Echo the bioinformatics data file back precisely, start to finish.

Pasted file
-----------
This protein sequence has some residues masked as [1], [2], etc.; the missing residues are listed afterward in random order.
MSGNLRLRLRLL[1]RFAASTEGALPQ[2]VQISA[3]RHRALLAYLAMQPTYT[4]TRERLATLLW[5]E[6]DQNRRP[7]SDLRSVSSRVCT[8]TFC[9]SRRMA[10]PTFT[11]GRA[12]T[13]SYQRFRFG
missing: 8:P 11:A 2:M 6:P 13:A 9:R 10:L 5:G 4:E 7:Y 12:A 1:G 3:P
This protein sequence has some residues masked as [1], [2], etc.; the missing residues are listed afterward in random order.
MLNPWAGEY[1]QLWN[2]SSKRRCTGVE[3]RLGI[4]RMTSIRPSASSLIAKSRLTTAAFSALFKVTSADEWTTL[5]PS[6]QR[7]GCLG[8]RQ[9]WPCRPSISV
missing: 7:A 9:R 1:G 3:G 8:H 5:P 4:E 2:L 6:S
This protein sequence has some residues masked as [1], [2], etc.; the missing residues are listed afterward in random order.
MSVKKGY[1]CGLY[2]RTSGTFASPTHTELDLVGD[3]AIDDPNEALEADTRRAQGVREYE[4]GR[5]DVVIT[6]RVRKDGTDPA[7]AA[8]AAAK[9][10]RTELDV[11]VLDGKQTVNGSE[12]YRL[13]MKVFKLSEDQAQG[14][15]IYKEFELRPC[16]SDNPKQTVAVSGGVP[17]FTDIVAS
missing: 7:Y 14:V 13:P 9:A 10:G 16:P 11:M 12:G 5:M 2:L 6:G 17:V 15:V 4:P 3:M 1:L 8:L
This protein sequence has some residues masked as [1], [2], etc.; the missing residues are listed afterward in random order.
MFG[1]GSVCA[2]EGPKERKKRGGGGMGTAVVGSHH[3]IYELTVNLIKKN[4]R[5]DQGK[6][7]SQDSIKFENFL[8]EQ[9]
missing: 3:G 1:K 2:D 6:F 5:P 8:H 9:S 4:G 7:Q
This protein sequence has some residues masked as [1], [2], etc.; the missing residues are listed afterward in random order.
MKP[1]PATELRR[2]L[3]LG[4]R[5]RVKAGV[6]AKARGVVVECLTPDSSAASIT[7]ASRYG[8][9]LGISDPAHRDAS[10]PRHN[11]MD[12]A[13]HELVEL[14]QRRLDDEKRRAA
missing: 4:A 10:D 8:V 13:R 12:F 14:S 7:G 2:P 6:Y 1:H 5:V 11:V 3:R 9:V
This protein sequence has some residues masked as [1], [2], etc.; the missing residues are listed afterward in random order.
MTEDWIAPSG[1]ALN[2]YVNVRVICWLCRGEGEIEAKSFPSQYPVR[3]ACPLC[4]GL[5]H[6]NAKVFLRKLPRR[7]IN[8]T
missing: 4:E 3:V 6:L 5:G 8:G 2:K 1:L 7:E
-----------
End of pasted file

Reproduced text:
This protein sequence has some residues masked as [1], [2], etc.; the missing residues are listed afterward in random order.
MSGNLRLRLRLL[1]RFAASTEGALPQ[2]VQISA[3]RHRALLAYLAMQPTYT[4]TRERLATLLW[5]E[6]DQNRRP[7]SDLRSVSSRVCT[8]TFC[9]SRRMA[10]PTFT[11]GRA[12]T[13]SYQRFRFG
missing: 8:P 11:A 2:M 6:P 13:A 9:R 10:L 5:G 4:E 7:Y 12:A 1:G 3:P
This protein sequence has some residues masked as [1], [2], etc.; the missing residues are listed afterward in random order.
MLNPWAGEY[1]QLWN[2]SSKRRCTGVE[3]RLGI[4]RMTSIRPSASSLIAKSRLTTAAFSALFKVTSADEWTTL[5]PS[6]QR[7]GCLG[8]RQ[9]WPCRPSISV
missing: 7:A 9:R 1:G 3:G 8:H 5:P 4:E 2:L 6:S
This protein sequence has some residues masked as [1], [2], etc.; the missing residues are listed afterward in random order.
MSVKKGY[1]CGLY[2]RTSGTFASPTHTELDLVGD[3]AIDDPNEALEADTRRAQGVREYE[4]GR[5]DVVIT[6]RVRKDGTDPA[7]AA[8]AAAK[9][10]RTELDV[11]VLDGKQTVNGSE[12]YRL[13]MKVFKLSEDQAQG[14][15]IYKEFELRPC[16]SDNPKQTVAVSGGVP[17]FTDIVAS
missing: 7:Y 14:V 13:P 9:A 10:G 16:P 11:M 12:G 5:M 2:L 6:G 17:V 15:V 4:P 3:M 1:L 8:L
This protein sequence has some residues masked as [1], [2], etc.; the missing residues are listed afterward in random order.
MFG[1]GSVCA[2]EGPKERKKRGGGGMGTAVVGSHH[3]IYELTVNLIKKN[4]R[5]DQGK[6][7]SQDSIKFENFL[8]EQ[9]
missing: 3:G 1:K 2:D 6:F 5:P 8:H 9:S 4:G 7:Q
This protein sequence has some residues masked as [1], [2], etc.; the missing residues are listed afterward in random order.
MKP[1]PATELRR[2]L[3]LG[4]R[5]RVKAGV[6]AKARGVVVECLTPDSSAASIT[7]ASRYG[8][9]LGISDPAHRDAS[10]PRHN[11]MD[12]A[13]HELVEL[14]QRRLDDEKRRAA
missing: 4:A 10:D 8:V 13:R 12:F 14:S 7:G 2:P 6:Y 1:H 5:V 11:V 3:R 9:V
This protein sequence has some residues masked as [1], [2], etc.; the missing residues are listed afterward in random order.
MTEDWIAPSG[1]ALN[2]YVNVRVICWLCRGEGEIEAKSFPSQYPVR[3]ACPLC[4]GL[5]H[6]NAKVFLRKLPRR[7]IN[8]T
missing: 4:E 3:V 6:L 5:G 8:G 2:K 1:L 7:E